Overlake Christian Church

From Wikipedia, the free encyclopedia
Jump to: navigation, search

Overlake Christian Church is a non-denominational megachurch in Redmond, Washington. It was once the largest church in the state of Washington.[1]

Mission[edit]

The church's purpose statement is to: Love God, Love People & Serve the World.[2] Weekend services for adults, students and children are considered the main venues where the Love God purpose is fulfilled. Life Groups (small community groups and support groups) are viewed as the fundamental way the church shows its love and concern for people. The church's Serve the World purpose is accomplished through various initiatives (throughout the Pacific Northwest and the world); the primary of which are centered on HIV/AIDS, Human Trafficking and Orphan Care through fostering and adoption. The church also has a major focus on assisting unhoused people and single mothers in the Puget Sound region.

Leadership[edit]

The Lead Pastor is Mike Howerton, who was the "Next Generation" pastor at Saddleback Church (Pastor Rick Warren) in Orange County, California until 2004. Howerton has authored three books, "Ride of Your Life, "Glorious Mess" and "Miles to Cross, and was a contributing author to another entitled, "The Relevant Church." The church is governed by a volunteer board of elders.[3]

History[edit]

Overlake Christian Church began in Kirkland, Washington in 1968 with a handful of former attendees of Bellevue Christian Church. James Earl Ladd, then president of Puget Sound College of the Bible in the nearby city of Mountlake Terrace agreed to serve as a temporary, part-time pastor/preacher until a replacement c be found. A pastor from Enid, Oklahoma, Bob Moorehead, was invited and became Overlake's Senior Pastor in January, 1970. During the nearly thirty years of Moorehead's tenure, weekly attendance at the Kirkland church campus grew from less than a hundred to more than 6,000. He resigned in 1998 amid allegations of impropriety.[3] The elders of the church initially exonerated Moorehead, but a year later they withdrew their support, saying they had discovered new evidence that showed he violated normal standards of conduct.[4]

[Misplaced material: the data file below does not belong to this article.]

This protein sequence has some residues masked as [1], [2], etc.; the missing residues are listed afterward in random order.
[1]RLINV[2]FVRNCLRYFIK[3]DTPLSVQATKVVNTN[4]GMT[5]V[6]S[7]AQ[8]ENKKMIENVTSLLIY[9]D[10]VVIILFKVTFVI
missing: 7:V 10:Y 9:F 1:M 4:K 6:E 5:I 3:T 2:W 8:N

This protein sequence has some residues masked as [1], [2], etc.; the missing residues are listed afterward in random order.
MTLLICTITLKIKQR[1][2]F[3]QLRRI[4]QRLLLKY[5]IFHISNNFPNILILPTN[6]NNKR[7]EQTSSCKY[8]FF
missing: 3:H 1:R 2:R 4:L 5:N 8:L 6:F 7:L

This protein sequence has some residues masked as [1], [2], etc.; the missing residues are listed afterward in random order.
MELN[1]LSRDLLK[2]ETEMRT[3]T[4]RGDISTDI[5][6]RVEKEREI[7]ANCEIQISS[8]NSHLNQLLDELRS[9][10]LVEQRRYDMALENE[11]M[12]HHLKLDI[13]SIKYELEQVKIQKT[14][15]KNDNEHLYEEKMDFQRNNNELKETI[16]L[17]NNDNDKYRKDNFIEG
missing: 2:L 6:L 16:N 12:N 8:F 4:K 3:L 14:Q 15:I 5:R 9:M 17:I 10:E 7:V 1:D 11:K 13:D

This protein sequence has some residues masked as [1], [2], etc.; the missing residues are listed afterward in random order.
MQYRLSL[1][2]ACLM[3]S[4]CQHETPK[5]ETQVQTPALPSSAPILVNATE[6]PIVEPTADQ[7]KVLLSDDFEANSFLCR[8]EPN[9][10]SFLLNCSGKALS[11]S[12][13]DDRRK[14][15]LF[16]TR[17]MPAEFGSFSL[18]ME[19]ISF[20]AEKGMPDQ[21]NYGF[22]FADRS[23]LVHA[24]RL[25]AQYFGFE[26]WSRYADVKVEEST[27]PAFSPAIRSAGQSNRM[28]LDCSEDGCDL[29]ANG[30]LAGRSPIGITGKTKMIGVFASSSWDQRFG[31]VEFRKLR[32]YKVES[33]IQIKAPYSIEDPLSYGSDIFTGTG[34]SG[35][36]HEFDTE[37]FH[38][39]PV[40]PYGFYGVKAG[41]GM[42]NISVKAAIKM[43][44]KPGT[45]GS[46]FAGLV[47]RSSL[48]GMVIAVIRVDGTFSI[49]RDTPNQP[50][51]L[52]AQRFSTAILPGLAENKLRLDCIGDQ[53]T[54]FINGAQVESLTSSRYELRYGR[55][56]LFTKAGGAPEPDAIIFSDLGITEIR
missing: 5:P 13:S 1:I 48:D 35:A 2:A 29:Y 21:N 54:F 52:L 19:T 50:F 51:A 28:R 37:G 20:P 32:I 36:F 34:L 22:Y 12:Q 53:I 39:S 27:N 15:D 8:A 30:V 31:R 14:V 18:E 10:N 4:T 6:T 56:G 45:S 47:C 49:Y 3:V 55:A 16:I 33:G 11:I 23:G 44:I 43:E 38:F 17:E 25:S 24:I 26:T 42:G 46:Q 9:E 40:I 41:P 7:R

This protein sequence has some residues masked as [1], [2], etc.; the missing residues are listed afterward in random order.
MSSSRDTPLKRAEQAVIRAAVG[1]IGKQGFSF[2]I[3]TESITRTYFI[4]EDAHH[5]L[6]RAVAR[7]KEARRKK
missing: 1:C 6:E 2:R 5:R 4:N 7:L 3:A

In 1997, the church moved to a new 250,000 square foot (23,225 m²) building on 27 acres (110,000 m2) along Willows Road NE in Redmond, Washington.[5] [5] After Moorehead's departure in June, 1998, the senior pastor's role was filled by Rick Kingham, a former Vice President of Promise Keepers, who led the congregation until February 2007. Mike Howerton, already on staff as a teaching pastor, became the church's lead pastor later that year.

Other churches[edit]

Overlake Christian Church founded eight other churches in the area, the largest having more than 1,400 Sunday attendees.[6]

  • Northlake Christian Church, Bothell
  • Christ Church of Federal Way, Federal Way
  • Christ's Fellowship, Kent
  • Evergreen Christian Fellowship, Issaquah
  • Northshore Christian Church, Everett
  • New Light Christian Church, Seattle
  • Coal Creek Chapel, Bellevue
  • Canyon Hills Community Church, Bothell

References[edit]

  1. ^ Tu, Janet I. (December 13, 2007). "Overlake church leaders: Usher took up to $100k from plate". McClatchy - Tribune Business News. 
  2. ^ Love God // Love People // Serve the World // > Our Purposes
  3. ^ a b Militch, Steve; Foster, Heath (May 18, 1998). "Moorhead resigns as pastor he denies charges, but says they hurt Overlake ministry". Seattle Post-Intelligencer. p. A.1. 
  4. ^ MacDonald, Sally; Miletich, Steve (May 21, 1999). "Elders Now Say Moorehead Is `Guilty' Of Misconduct". The Seattle Times. Retrieved February 11, 2011. 
  5. ^ a b MacDonald, Sally (November 28, 1997). "Church Is A Vision To Behold -- Overlake Christian's New $37 Million Building In The North End Of Redmond Is Open For Business". The Seattle Times. 
  6. ^ Maynard, Steve (May 18, 1998). "Shock of resignation felt in 'daughter' churches too , eight other churches have 'family ties' to Bob Moorhead's Overlake megachurch". The News Tribune (Tacoma, Wash.). p. A.10. 

External links[edit]


Coordinates: 47°41′21″N 122°08′24″W / 47.6891°N 122.14°W / 47.6891; -122.14